First Congregational Church,
James Ballard, pastor
James Ballard: Born in Massachusetts, April 20, 1805 --died Grand Rapids, Michigan, January 7, 1881. Came to Grand Rapids with his wife in 1838 and cleared a farm in Paris Township, northeast of Burton and Easterrn. Served as minister of First Congregtional Church 1838-1847; trustee, Grand Rapids Academy 1844-49; principal of Grand Rapids High School 1850-53; then west side Union High School 1853-55. Was early local Prohibitionist and president of the Kent County Bible Society in 1846. After the Civil War, he worked as a teacheer in schools set up in the South for freed slaves. Married Emeline Hinsdill (1807-1867), had 1 son, Stephen, and 2 daughters, Elizabeth and Margarette.
From the Hampshire Gazette, Northampton, Mass., April 12, 1842.
A Catholic Church was recently erected at Grand Rapids, Western Michigan, by Louis Campau, a French Catholic, at an expense of $10,000. The owner had promise of receiving pay for the same from the Catholic Bishop of Detroit (Bishop Reese). He having since been called to Rome under censure, Campau did not receive his pay as expected and was compelled for that cause among others, to make an assignment of his property for the benefit of his creditors. The Congregational Church and Society have made as purchasrer of the above mentioned House for the sum of $3,700. With their own efforts added to aid already received from abroard they have reduced the amount to about $2,000. This money must be paid, the whole of it, before the first of October of the current year. In the purchase of this House two objects were had in view; to commodious place of whorship, and to put a stop to the farther progress of Popery in Western Michigan. The Church by whom the House has been purchased was organized about two years ago and contains between forty and fifty members, most of whom and their Pastor are from New England.
There is no other Presbyterian or Congregational Minister within sixty miles.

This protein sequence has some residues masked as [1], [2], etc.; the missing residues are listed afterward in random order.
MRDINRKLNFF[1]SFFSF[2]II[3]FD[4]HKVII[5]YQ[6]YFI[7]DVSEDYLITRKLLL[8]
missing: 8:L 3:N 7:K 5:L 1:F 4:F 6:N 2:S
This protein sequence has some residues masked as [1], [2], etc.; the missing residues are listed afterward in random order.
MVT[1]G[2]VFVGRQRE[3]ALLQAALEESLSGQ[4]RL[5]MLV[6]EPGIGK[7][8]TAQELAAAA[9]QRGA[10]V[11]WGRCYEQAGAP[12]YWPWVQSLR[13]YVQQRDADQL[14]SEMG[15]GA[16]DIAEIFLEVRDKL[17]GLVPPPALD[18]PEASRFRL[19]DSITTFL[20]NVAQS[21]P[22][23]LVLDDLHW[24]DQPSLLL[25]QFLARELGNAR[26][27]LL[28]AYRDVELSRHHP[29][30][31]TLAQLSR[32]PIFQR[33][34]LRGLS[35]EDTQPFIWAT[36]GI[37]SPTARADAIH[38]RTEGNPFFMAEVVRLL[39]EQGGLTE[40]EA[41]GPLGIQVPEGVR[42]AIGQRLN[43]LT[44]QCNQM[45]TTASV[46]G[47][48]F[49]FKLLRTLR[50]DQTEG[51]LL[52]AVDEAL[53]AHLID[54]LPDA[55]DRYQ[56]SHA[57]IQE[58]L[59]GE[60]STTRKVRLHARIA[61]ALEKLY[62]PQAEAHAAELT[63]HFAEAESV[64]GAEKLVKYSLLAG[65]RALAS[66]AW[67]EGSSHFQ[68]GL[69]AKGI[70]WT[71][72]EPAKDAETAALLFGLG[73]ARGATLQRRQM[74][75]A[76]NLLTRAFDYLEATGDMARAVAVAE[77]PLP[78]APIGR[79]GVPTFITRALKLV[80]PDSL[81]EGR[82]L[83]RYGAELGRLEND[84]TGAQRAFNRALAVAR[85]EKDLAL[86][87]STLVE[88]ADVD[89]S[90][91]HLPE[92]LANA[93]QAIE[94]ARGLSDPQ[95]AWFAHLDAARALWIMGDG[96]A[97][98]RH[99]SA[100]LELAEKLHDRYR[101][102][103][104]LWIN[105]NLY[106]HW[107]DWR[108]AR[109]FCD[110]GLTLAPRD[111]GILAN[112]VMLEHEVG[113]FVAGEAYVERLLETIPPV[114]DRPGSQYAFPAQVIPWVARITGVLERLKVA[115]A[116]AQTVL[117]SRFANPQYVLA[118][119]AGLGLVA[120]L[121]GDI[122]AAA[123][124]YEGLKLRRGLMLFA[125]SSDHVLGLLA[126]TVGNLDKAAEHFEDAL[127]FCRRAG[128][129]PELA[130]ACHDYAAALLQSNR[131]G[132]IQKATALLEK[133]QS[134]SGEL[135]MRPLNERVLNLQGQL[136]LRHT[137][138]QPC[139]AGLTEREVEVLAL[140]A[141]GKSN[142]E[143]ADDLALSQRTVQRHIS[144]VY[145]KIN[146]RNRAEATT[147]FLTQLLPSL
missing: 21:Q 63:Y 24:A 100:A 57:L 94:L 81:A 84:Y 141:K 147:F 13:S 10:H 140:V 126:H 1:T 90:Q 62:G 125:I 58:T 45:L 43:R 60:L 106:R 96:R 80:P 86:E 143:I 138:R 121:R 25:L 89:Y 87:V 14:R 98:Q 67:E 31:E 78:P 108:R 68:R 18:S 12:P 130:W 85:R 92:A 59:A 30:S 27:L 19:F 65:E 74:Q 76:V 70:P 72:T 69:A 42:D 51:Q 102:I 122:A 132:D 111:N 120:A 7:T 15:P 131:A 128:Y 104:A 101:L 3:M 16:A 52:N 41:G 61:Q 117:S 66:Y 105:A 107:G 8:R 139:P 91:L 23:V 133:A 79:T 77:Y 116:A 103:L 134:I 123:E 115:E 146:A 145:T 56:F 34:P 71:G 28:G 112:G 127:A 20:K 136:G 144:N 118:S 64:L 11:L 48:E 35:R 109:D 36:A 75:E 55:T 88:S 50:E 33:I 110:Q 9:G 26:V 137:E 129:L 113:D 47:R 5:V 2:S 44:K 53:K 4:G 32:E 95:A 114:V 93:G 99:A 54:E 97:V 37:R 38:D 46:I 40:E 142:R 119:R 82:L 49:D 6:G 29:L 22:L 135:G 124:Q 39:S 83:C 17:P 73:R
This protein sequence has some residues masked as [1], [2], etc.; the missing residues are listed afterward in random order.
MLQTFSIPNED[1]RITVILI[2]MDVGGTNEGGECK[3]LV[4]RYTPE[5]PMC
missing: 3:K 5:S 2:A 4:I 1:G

As this is the only instance ever known in this or any other coutry of a Catholic Church being bought by Protestants, it is hoped that all to whom this appeal is made will avail themselves of this opportunity of hindering the progress of Popery at the West.
Pastor of the Congregational
Church, Grand Rapids, Michigan
Will you have the goodness, Mr. Editor, in connection with the above communication, to insert the following letters as descriptive of the Grand River country. The former is from Hon. Lucius Lyon, late Senator in Congress; and the latter from Granger and Hall, a highly respectable firm now doing an extensive business on Grand River. Permit me also through your paper, in addition to sums already received, to acknowledge the following receipts of money: Greenfield $10, Deerfield $3, Whately 38.
Detroit, Michigan, Feb. 21, 1842.
Rev. James Ballard---Dear Sir, Our preparations for manufacturing salty at Grand Rapids, in this State, are now nearly completd, and we hope to make, within the next year, at least 30,000, and may go as high as 50,000 bushels, an expense not exceeding 18 cents per bushel. The price of this necessary article, which has heretofore been very high in the Grand River valley, will consequently fall and be nearly or quite as low as it is in New England. This with our inexhaustible quarries of gypsum, our fertile soil, beautiful springs, valuable pine timber, great water power, and steam boat navigation, (above and below Grand Rapids,) ought to be sufficient to insure to the Grand River country a rapid increase of population, whenever its advantages become known to persons emigrating from the eastern States in search of a home in the west. Land can be bought there as cheap as in Wisconsin or Iowa, and of a quality quite fine.
Transcriber: Barb Jones
Created: 23 January 2011